The second shift is figuring out how much you truly, actually, need to retire. And to answer that question, you need to figure out what kind of retirement you want. Not what an advisor or the internet tells you what type of retirement you should have. Take some ownership of your future and make the decision that’s best for you.
Most traditional retirement advice projects what your income will be at retirement based on an assumption that you will want or need more than you make today. Retirement calculators throughout the internet all use different assumptions, but they’re usually basing it off having a nest egg somewhere around 80% of your income at retirement. This will get you an extremely comfortable retirement with enough money to build upon the lifestyle you worked for your whole career, but it’s going to need to be a pretty big nest.
For example, if you make $70,000 today, and you have another 30 years before you want to retire, it stands to reason that you might be making more than what you’re making today. So, that 80% replacement income is based on something like $100,000 or $120,000, rather than 80% of what you’re making today. For the sake of simplicity for this episode, let’s set inflation aside; we’ll cover that in a future episode.
Or, on the opposite end of the spectrum, you might desire a minimalistic retirement, one that allows you to truly take a step away from the rat race and enjoy life. You won’t get the big take out, travel or big toy budget, but the required nest egg is much more attainable.
Alternatively, if you’re in a good place in life right now, you could look at your current lifestyle and figure out how big of a nest egg would be required to live on the same income but without the debt. Perhaps you don’t need to be rich in retirement, perhaps you want to freeze where you’re life is now, except without the burdens of money. This approach allows you to still enjoy a comfortable retirement, while also allowing you to retire earlier due to the smaller nest egg required.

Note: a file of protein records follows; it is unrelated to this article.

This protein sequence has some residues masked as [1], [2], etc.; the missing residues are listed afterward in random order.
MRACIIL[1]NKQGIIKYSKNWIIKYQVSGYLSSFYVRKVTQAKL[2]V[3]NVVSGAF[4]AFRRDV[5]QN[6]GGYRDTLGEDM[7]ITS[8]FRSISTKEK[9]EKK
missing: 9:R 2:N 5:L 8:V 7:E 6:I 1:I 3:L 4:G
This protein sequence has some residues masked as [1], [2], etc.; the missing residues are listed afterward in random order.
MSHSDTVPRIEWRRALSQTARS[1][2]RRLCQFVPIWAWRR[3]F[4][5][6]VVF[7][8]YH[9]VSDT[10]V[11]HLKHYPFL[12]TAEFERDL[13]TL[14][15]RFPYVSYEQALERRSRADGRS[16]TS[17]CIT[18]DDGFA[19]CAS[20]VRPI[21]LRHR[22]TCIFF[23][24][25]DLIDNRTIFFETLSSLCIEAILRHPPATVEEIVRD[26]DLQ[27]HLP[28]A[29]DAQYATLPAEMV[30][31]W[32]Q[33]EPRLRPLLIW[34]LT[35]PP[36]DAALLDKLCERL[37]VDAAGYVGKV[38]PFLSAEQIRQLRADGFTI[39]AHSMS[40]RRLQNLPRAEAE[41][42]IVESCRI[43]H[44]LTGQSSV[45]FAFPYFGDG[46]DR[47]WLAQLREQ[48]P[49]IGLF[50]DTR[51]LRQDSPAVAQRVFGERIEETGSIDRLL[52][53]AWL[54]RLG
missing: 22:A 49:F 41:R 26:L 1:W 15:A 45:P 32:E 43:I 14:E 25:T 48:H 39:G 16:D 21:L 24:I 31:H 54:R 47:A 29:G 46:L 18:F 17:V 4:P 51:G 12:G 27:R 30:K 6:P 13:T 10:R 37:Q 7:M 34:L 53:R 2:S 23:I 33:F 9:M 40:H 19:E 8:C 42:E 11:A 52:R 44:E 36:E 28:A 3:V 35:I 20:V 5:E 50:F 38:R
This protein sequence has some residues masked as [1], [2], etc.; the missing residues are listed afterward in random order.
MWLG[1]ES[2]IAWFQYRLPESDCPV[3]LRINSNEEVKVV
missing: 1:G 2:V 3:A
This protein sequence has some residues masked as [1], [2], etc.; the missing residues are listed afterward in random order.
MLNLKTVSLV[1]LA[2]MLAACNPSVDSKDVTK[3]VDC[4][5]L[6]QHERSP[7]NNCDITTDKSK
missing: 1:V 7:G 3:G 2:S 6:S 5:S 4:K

I’m going to call this the Goldilocks Nest Egg, and it’s an approach that’s gaining a lot of steam in today’s society. This concept of “having enough” is one that people are connecting with because they’re valuing their time and financial independence more than they are valuing the growth of material possessions or needing to have a larger nest egg.
Why save for a five-star resort vacation when a four-star resort will give you everything you want in a vacation, but will let you go on vacation sooner and/or more often.
But, the great thing is that your retirement should be about the retirement that YOU want. Don’t let the internet, an advisor or me for that matter try to tell you one type of retirement is better for you. Think about the retirement that you and want and start designing THAT retirement.
Once you figure out what kind of retirement is right for you, you need to find your number. This is the magic number that you need to have squirreled away before you can retire. Again, going with the Goldilocks analogy of finding the retirement that’s JUUUUUUUST RIGHT for you. I call this the Goldilocks Goal.